Employee of the Month features two leading performances that shine far brighter than the humdrum, outdated satire they’re stuck in.
Employee of the Month (L’Employée du Mois) is one of the Tribeca films that I was most interested in seeing for its topics and setup. Directed by Véronique Jadin, it seems like a strong premise on paper: middle-aged Ines (Jasmina Douieb) has been working at EcoCleanPro for nearly two decades, always working hard and tirelessly to satisfy her coworkers, including her boss Patrick (Peter Van Den Begin). Unfortunately, these efforts go unappreciated by her entitled, misogynistic coworkers, and Patrick refuses to give her a raise despite her working harder than them. When this all pushes Ines over the edge, she ends up accidentally killing Patrick, with her young intern Melody (Laetitia Mampaka) as her unintentional accomplice. The two of them then have to cover up their crime and clean up their mess… which is made harder when Ines gets more and more trigger-happy towards anyone who catches on to what they’ve done.
Conceptually, Employee of the Month, in the right hands, could be a frantic, funny yet intense, scathing dark comedy. But in execution, only bits and pieces of that really shine through in specific instances, and this is the most disappointing film I’ve seen for Tribeca so far. I could tell that the film was in trouble early on when I saw the very, very simplified ways in which Ines is mistreated and abused in the workplace. Her coworkers are openly sexist and don’t even try to hide it, her boss is clearly discriminating against her and only slightly trying to hide it, and those who could do something about all this simply don’t care. This all admittedly makes Ines very easy to side with even as her actions get more extreme, and it makes you not even remotely sorry for the people she harms. I also know that this kind of garbage behavior, to varying extents, has and probably still does happen in actual work environments.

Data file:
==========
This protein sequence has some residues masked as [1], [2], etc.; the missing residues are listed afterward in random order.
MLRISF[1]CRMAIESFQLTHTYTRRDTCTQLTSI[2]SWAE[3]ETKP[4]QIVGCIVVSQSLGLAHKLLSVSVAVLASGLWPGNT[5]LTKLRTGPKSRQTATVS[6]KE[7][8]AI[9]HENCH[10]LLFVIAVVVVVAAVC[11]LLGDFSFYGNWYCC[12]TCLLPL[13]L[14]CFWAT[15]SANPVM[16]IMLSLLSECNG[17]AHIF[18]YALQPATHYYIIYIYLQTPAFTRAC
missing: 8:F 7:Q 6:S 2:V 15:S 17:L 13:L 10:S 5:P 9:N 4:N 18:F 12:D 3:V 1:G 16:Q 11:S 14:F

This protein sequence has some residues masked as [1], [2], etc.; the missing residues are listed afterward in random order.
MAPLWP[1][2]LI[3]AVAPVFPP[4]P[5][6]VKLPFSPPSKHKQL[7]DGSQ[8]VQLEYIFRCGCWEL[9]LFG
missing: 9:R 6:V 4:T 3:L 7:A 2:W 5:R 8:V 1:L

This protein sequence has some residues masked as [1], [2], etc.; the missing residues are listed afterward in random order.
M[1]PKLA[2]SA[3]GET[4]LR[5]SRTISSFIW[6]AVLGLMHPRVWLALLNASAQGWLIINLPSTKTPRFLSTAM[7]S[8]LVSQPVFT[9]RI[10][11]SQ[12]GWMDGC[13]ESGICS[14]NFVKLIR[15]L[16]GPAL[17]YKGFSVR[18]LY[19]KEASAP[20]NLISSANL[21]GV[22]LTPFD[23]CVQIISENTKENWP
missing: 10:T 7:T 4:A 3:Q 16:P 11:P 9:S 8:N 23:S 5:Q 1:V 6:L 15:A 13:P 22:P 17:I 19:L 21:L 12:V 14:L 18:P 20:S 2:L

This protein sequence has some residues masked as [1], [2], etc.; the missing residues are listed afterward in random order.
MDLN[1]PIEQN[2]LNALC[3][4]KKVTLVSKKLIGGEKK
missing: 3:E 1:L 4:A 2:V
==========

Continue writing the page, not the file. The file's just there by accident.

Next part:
But this “commentary” is so simplified, so hard to buy with what these men get away with, and worst of all, so stale in how it handles the subject matter. Employee of the Month has nothing new or interesting to show regarding gender inequality that we haven’t seen ad nauseum, nor does it have any new perspectives to latch onto, which makes the stretch of the film leading up to the murder particularly tedious. I know that satires are supposed to exaggerate things, but even these exaggerations are tired beyond belief. The men are abusive and sexist, and the two leading women are underpaid and harassed… and that’s as deep as it goes. As important as these issues are, this movie addresses them in the most been-there-done-that manner possible, with the writing feeling like it belongs more in a television sketch than a feature film.